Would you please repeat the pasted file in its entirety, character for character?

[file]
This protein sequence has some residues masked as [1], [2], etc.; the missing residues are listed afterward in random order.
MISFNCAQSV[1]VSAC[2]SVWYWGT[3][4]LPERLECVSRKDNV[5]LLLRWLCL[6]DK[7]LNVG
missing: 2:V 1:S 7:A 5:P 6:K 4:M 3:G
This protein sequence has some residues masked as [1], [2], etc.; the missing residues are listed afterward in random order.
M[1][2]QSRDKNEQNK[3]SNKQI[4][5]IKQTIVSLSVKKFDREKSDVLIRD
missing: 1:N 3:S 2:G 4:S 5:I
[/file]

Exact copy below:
This protein sequence has some residues masked as [1], [2], etc.; the missing residues are listed afterward in random order.
MISFNCAQSV[1]VSAC[2]SVWYWGT[3][4]LPERLECVSRKDNV[5]LLLRWLCL[6]DK[7]LNVG
missing: 2:V 1:S 7:A 5:P 6:K 4:M 3:G
This protein sequence has some residues masked as [1], [2], etc.; the missing residues are listed afterward in random order.
M[1][2]QSRDKNEQNK[3]SNKQI[4][5]IKQTIVSLSVKKFDREKSDVLIRD
missing: 1:N 3:S 2:G 4:S 5:I